Thursday, September 15, 2011

X-MEN: LIBERATORS #2 - December 1998

Home Is Where the Heart Is

Credits: Joseph Harris (writer), Phil Jimenez (breakdowns), Aiken, Leigh, & Pepoy (finishes), Shannon Blanchard (colors), Comicraft (letters)

Summary: Colossus visits his parents’ gravesite, and is shocked when an elderly lady in the chapel spits at him and curses his family. Soon, he’s attacked by Russian soldiers who assume that he’s the escaped mutant from Province 13. Nearby, Wolverine and Nightcrawler encounter more soldiers in the woods. Soon, they’re attacked by the escaped mutant, whose touch has an odd effect on Wolverine. The mutant evades capture, leaving the soldiers to take a disoriented Wolverine into custody. Meanwhile, Sergei reflects on a young girl from the program, and receives word that Province 13 could be shut down. Later, Russian soldiers enter the Savage Land, looking for Omega Red.

Review: It’s an issue full of “middle,” so it’s hard to judge how exactly all of these threads are coming together. As vague as some of this is, I will say that the small amount of info Harris has given us is pretty intriguing. The incident between Colossus and the angry woman is particularly interesting, since Colossus’ “family” might include the historical Rasputins, and not just the immediate family already established in the books. It’s also nice to see Colossus visiting a cemetery and mourning his parents, since their murders seemed especially gratuitous back in the early ‘90s, and he wasn’t allowed a lot of time back then for bereavement (he was too busy irrationally turning heel). The Omega Red in the Savage Land sequence is something I wasn’t expecting to see, and unless this is a continuity reference I’ve totally missed, I’m curious to see why exactly he’s there.

Harris also works in a few “quiet” moments for Wolverine and Nightcrawler, acknowledging the many years they’ve spent apart and taking more time to reestablish their friendship than the main titles ever did. I question Harris’ characterization of Wolverine as an adamant opponent to hunting, though. (One of the Russian soldiers is killing time by shooting at random animals in the woods, which infuriates Wolverine.) Needless killing would anger Wolverine, I’m sure, but Harris’ dialogue makes it clear that Wolverine doesn’t consider hunting for food and for sport to be so different. It’s possible Harris based this on Todd McFarlane’s portrayal of Wolverine in Spider-Man, but that's hardly the definitive Wolverine story. Given the times we’ve seen Wolverine kill animals in the woods, an anti-hunting stance just feels hypocritical.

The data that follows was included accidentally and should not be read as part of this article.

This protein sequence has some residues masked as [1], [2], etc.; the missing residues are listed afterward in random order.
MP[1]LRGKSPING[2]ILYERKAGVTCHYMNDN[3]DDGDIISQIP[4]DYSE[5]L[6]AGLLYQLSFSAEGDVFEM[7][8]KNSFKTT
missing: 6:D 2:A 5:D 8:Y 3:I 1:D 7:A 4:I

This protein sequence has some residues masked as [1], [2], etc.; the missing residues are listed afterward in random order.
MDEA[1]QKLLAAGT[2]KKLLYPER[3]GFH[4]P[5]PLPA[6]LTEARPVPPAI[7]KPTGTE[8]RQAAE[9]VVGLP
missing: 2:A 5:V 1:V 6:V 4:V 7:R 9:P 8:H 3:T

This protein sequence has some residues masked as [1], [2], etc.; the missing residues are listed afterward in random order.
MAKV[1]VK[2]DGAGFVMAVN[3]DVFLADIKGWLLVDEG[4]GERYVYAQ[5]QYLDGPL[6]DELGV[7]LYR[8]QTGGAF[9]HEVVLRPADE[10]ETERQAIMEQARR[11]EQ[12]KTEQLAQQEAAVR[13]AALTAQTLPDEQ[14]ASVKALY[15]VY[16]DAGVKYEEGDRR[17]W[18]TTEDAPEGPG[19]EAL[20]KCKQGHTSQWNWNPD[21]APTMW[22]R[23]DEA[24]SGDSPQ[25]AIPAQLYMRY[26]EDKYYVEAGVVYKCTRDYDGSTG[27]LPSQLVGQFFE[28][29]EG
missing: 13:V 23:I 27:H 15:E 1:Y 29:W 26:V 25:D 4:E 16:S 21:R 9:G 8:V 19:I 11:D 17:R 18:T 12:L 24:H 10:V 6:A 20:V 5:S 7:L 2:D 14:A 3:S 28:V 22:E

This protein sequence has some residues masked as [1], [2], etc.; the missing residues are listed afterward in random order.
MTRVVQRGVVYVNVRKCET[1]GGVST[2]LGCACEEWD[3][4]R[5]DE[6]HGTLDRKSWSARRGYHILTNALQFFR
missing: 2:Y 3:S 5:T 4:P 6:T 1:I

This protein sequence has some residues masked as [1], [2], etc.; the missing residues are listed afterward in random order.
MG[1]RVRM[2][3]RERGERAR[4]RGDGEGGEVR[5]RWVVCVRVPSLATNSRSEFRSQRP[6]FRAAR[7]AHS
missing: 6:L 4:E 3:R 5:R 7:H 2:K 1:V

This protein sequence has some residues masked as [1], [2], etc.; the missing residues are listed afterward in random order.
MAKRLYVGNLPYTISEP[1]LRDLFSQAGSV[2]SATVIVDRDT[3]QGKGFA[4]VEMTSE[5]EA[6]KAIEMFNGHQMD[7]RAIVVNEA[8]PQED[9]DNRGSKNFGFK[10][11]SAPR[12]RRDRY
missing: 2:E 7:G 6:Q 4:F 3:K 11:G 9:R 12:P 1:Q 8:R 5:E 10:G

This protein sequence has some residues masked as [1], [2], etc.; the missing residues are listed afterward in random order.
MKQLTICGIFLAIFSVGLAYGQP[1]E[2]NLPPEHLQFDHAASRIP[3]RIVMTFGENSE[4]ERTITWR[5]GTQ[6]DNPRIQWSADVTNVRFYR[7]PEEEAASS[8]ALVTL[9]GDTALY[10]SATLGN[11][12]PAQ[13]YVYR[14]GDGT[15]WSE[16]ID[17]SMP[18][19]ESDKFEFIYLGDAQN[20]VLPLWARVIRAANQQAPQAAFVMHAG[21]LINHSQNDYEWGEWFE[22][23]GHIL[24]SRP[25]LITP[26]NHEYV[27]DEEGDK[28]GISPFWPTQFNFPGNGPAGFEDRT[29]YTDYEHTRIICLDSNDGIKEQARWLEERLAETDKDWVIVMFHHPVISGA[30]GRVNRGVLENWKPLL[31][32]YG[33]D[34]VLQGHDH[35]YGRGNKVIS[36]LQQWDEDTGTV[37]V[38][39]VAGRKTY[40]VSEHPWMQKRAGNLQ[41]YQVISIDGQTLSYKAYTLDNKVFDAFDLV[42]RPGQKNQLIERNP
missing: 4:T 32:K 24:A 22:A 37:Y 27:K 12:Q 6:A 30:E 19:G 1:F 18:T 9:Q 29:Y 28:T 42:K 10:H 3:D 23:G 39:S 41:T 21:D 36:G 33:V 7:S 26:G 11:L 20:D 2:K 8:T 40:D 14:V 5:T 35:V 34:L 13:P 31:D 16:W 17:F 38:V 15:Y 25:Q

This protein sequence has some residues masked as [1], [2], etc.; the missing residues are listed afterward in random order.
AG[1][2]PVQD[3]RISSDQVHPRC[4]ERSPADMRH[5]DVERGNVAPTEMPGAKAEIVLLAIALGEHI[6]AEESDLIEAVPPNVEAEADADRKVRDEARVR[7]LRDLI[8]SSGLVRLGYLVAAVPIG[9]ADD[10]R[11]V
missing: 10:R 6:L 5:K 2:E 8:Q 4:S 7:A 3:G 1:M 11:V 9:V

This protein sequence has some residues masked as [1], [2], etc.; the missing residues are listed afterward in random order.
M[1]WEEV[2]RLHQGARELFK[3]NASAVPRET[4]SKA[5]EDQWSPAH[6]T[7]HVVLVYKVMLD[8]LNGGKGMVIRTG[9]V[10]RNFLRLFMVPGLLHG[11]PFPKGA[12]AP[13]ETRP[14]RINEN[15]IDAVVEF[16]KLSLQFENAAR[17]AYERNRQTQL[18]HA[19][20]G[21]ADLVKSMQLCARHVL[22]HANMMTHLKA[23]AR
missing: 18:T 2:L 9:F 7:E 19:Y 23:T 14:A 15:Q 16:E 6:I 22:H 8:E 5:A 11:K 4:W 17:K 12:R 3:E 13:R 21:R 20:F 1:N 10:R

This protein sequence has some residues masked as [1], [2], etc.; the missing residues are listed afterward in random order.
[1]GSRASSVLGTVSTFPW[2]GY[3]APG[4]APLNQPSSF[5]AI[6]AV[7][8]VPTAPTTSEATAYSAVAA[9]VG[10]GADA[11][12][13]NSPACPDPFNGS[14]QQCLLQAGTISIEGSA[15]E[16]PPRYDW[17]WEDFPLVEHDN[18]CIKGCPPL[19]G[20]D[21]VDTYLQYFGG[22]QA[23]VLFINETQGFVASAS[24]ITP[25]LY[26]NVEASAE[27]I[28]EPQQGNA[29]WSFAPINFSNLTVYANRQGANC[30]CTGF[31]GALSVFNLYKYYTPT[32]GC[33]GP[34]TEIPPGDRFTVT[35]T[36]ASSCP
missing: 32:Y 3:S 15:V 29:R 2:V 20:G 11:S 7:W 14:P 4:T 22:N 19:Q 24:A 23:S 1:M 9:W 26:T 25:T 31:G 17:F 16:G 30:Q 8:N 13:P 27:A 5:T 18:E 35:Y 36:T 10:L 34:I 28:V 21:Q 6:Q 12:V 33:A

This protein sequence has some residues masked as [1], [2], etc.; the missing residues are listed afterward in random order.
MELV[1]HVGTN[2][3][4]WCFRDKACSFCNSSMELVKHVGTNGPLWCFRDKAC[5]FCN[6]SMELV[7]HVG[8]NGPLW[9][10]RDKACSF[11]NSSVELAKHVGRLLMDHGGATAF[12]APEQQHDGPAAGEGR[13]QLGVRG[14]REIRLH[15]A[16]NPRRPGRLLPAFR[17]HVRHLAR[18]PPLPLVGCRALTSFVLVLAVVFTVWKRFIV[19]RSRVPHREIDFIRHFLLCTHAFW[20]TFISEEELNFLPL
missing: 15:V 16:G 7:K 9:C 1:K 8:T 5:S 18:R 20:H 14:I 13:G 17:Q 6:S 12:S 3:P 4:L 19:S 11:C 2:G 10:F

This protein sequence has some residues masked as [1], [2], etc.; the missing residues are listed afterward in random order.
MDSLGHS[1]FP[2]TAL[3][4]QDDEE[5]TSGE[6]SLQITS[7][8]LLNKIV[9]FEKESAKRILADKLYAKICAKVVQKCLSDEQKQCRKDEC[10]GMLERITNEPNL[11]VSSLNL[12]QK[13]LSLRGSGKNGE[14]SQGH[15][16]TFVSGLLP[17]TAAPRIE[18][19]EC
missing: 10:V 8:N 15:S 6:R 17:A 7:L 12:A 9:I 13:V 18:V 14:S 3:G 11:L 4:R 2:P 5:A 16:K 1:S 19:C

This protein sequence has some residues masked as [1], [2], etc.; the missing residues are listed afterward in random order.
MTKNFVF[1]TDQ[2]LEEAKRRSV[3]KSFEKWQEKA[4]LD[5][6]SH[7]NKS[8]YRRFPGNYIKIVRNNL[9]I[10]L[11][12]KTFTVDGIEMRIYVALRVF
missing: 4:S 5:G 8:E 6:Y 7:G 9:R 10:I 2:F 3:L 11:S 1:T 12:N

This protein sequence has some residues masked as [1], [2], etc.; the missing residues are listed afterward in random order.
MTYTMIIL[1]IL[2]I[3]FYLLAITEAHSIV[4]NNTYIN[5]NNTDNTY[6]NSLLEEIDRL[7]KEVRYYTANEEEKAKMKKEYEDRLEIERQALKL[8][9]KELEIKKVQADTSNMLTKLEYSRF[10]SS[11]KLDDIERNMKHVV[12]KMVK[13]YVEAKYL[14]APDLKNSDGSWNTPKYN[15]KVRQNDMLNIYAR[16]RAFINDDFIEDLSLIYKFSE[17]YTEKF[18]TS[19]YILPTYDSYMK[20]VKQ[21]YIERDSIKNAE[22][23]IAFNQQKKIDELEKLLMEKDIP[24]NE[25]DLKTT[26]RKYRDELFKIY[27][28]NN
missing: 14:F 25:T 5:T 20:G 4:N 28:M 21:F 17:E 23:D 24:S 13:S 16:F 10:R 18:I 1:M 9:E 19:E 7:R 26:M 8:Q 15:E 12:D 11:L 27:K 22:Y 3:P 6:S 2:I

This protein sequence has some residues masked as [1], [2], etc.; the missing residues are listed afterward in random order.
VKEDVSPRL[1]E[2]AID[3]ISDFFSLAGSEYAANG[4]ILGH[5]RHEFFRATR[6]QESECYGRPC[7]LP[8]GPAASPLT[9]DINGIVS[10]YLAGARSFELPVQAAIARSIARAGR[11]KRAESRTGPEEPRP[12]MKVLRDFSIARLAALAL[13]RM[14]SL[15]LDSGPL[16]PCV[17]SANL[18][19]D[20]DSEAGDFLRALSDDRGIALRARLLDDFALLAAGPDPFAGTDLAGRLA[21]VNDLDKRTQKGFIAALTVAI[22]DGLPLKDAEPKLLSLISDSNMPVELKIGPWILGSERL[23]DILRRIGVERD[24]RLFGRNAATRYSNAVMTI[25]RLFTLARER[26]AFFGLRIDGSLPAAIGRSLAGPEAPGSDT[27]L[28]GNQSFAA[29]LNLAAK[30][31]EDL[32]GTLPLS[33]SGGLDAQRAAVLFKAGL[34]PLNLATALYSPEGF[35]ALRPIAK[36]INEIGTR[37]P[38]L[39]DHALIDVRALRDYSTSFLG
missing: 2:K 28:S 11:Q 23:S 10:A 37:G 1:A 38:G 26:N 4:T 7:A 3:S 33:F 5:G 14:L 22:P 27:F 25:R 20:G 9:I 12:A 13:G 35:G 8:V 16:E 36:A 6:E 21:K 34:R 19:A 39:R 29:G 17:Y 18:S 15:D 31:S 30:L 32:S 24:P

5 comments:

wwk5d said...

I love this era of Marvel Comics...when the covers would be unnecessarily cluttered with text, even most of the time it didn't add anything to the cover. I guess the letterers just liked to go crazy back then, huh?

Matt said...

wwk5d, I'm not sure if that was sarcasm or not, but assuming it isn't, I agree with you! For some reason, the super cluttered cover copy, often with mismatched fonts and extremely over-the-top blurbs, really appeals to me. I can't explain why, but I love it.

I assume Comicraft produced them, since they lettered nearly all of Marvel's output at this time. I've sometimes wondered who actually wrote them, though. I would guess it was the editors.

wwk5d said...

Actually, I was being sarcastic...I hated them! lol

Matt said...

Yeah, that's what I figured, but it seemed a good opportunity to voice my appreciation. Like I said, I really cannot explain why I like them so much!

tomorrowboy 2.7 said...

Huh, this is the same guy that wrote that Ghost Projekt miniseries from Oni from last year right? I guess he's pretty into Russia.

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